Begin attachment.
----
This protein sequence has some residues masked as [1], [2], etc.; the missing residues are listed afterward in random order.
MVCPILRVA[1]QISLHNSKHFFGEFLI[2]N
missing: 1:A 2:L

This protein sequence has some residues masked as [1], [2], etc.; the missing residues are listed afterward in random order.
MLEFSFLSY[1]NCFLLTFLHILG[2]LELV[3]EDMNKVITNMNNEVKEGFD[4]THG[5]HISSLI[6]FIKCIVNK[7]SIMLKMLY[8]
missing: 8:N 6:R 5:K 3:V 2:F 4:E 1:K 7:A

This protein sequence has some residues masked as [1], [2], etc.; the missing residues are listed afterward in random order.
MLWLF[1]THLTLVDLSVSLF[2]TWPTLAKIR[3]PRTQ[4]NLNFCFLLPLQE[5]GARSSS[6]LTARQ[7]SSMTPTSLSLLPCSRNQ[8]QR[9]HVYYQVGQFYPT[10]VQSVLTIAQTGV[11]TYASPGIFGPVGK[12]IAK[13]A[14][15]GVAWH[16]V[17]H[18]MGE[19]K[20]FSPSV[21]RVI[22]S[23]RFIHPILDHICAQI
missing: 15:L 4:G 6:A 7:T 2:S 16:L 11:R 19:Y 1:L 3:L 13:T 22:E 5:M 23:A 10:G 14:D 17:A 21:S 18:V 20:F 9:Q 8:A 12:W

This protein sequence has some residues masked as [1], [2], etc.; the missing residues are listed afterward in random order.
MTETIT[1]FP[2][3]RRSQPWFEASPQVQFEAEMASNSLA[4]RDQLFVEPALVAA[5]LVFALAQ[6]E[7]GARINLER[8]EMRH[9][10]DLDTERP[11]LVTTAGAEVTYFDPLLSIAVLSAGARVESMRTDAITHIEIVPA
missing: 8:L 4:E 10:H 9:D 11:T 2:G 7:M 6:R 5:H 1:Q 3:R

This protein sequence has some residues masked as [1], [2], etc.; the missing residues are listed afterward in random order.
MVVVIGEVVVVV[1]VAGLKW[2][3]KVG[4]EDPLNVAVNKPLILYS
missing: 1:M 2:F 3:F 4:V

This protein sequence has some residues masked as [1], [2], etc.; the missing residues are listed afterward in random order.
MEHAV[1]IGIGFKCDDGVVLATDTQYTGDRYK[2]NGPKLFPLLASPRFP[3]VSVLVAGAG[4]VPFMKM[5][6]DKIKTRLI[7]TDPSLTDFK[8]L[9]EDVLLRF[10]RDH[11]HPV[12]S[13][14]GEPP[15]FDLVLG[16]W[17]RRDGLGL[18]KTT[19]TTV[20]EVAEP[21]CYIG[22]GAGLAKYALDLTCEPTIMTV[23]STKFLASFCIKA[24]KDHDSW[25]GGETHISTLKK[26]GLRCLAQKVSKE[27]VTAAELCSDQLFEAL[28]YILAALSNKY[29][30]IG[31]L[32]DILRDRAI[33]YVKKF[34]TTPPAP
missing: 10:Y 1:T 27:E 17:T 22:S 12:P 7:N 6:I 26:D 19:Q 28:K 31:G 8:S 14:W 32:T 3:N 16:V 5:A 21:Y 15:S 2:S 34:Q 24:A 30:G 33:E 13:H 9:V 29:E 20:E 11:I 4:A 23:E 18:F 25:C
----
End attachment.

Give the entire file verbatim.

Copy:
This protein sequence has some residues masked as [1], [2], etc.; the missing residues are listed afterward in random order.
MVCPILRVA[1]QISLHNSKHFFGEFLI[2]N
missing: 1:A 2:L

This protein sequence has some residues masked as [1], [2], etc.; the missing residues are listed afterward in random order.
MLEFSFLSY[1]NCFLLTFLHILG[2]LELV[3]EDMNKVITNMNNEVKEGFD[4]THG[5]HISSLI[6]FIKCIVNK[7]SIMLKMLY[8]
missing: 8:N 6:R 5:K 3:V 2:F 4:E 1:K 7:A

This protein sequence has some residues masked as [1], [2], etc.; the missing residues are listed afterward in random order.
MLWLF[1]THLTLVDLSVSLF[2]TWPTLAKIR[3]PRTQ[4]NLNFCFLLPLQE[5]GARSSS[6]LTARQ[7]SSMTPTSLSLLPCSRNQ[8]QR[9]HVYYQVGQFYPT[10]VQSVLTIAQTGV[11]TYASPGIFGPVGK[12]IAK[13]A[14][15]GVAWH[16]V[17]H[18]MGE[19]K[20]FSPSV[21]RVI[22]S[23]RFIHPILDHICAQI
missing: 15:L 4:G 6:A 7:T 2:S 16:L 11:R 19:Y 1:L 3:L 13:T 22:E 5:M 23:A 10:G 14:D 17:A 21:S 18:V 20:F 9:Q 8:A 12:W

This protein sequence has some residues masked as [1], [2], etc.; the missing residues are listed afterward in random order.
MTETIT[1]FP[2][3]RRSQPWFEASPQVQFEAEMASNSLA[4]RDQLFVEPALVAA[5]LVFALAQ[6]E[7]GARINLER[8]EMRH[9][10]DLDTERP[11]LVTTAGAEVTYFDPLLSIAVLSAGARVESMRTDAITHIEIVPA
missing: 8:L 4:E 10:H 9:D 11:T 2:G 7:M 6:R 5:H 1:Q 3:R

This protein sequence has some residues masked as [1], [2], etc.; the missing residues are listed afterward in random order.
MVVVIGEVVVVV[1]VAGLKW[2][3]KVG[4]EDPLNVAVNKPLILYS
missing: 1:M 2:F 3:F 4:V

This protein sequence has some residues masked as [1], [2], etc.; the missing residues are listed afterward in random order.
MEHAV[1]IGIGFKCDDGVVLATDTQYTGDRYK[2]NGPKLFPLLASPRFP[3]VSVLVAGAG[4]VPFMKM[5][6]DKIKTRLI[7]TDPSLTDFK[8]L[9]EDVLLRF[10]RDH[11]HPV[12]S[13][14]GEPP[15]FDLVLG[16]W[17]RRDGLGL[18]KTT[19]TTV[20]EVAEP[21]CYIG[22]GAGLAKYALDLTCEPTIMTV[23]STKFLASFCIKA[24]KDHDSW[25]GGETHISTLKK[26]GLRCLAQKVSKE[27]VTAAELCSDQLFEAL[28]YILAALSNKY[29][30]IG[31]L[32]DILRDRAI[33]YVKKF[34]TTPPAP
missing: 10:Y 1:T 27:E 17:T 22:S 12:P 7:N 6:I 26:D 19:Q 28:K 31:G 8:S 14:W 32:T 3:N 16:V 5:A 21:Y 15:S 2:S 34:Q 24:A 30:G 33:E 13:H 9:V 29:E 20:E 11:I 4:A 23:E 18:F 25:C